Szabo said the Bourbonnais accident suggests two lessons.
“First, the political and corporate decisionmakers in this country have to understand the economic, social and personal consequences of continuing to tolerate a loosey-goosey attitude toward employee fatigue,” he said. “The issue is dynamite, and ignoring it will not make it go away. The next Bourbonnais will be worse, and it could just as easily involve a 300-pasenger airliner or a 100,000-ton supertanker as a train or truck.
“Second,” he said, “this country has got to get serious about developing a long-term program to grade-separate the principal railroad main lines from the street-and-highway system. The economy is growing. There are going to be more cars and trucks, and now that many shippers and travelers are returning to rail, there are going to be more trains as well.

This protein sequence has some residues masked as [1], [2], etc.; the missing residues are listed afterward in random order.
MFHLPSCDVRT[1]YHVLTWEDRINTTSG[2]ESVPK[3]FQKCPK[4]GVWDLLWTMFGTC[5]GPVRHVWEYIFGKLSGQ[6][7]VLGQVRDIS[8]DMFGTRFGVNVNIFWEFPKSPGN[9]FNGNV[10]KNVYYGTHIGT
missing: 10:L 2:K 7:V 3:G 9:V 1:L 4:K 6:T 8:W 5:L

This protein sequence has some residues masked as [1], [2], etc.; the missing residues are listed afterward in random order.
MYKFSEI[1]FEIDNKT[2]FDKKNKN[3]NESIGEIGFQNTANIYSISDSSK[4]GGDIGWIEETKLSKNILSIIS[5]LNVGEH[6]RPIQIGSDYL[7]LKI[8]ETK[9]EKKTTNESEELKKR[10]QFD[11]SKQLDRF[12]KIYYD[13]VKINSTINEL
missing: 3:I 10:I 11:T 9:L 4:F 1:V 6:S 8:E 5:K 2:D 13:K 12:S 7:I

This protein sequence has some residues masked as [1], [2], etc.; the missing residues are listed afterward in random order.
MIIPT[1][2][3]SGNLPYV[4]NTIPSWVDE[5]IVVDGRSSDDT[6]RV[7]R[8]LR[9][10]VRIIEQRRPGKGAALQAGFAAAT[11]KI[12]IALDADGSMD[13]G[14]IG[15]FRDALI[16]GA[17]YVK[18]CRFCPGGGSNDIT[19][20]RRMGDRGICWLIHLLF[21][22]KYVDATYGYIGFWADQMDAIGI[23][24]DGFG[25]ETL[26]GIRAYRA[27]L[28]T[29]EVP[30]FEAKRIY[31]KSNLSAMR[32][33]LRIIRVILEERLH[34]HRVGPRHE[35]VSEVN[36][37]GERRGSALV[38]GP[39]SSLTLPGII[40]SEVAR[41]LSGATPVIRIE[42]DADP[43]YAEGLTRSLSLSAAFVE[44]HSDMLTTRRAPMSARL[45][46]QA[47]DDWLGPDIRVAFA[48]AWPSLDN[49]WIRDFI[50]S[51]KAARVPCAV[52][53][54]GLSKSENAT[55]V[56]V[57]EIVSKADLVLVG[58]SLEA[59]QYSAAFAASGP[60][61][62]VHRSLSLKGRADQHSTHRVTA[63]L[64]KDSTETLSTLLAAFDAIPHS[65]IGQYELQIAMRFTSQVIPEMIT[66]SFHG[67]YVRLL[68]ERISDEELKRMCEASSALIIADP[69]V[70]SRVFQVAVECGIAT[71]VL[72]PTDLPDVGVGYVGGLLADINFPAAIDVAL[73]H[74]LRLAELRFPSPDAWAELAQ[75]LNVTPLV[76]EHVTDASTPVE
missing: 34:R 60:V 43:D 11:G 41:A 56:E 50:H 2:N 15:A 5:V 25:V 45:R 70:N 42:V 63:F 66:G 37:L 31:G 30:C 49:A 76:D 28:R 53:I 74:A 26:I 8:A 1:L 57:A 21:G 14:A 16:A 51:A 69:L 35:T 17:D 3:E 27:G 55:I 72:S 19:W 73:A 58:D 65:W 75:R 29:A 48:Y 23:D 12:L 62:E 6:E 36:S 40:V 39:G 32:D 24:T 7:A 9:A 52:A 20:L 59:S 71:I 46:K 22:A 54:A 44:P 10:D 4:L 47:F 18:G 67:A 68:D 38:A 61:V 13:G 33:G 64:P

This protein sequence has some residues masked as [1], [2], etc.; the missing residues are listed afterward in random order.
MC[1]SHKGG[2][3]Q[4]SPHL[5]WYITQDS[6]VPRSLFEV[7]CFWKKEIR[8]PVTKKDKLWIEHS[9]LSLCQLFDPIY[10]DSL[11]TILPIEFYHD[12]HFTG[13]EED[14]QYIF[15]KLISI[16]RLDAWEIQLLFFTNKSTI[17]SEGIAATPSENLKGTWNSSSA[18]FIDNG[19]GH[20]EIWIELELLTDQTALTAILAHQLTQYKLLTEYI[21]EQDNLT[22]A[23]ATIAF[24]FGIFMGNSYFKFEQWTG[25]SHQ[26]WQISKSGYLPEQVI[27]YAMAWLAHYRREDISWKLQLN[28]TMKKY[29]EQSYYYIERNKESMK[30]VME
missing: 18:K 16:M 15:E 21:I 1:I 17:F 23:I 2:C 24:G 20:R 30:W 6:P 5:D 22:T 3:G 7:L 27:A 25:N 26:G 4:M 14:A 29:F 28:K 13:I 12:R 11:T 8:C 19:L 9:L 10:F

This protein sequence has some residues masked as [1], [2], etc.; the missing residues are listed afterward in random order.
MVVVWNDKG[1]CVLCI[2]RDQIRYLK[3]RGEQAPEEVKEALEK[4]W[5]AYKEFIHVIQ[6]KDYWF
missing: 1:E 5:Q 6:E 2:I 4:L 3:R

“More trains plus more motor vehicles–you do the math,” Szabo said. “They’re going to run into each other more often. Even with stricter law enforcement, high-tech crossing surveillance and better driver education, we’re still going to see growth in grade-crossing intrusions. It’s not enough to educate. Ultimately, we have to separate.”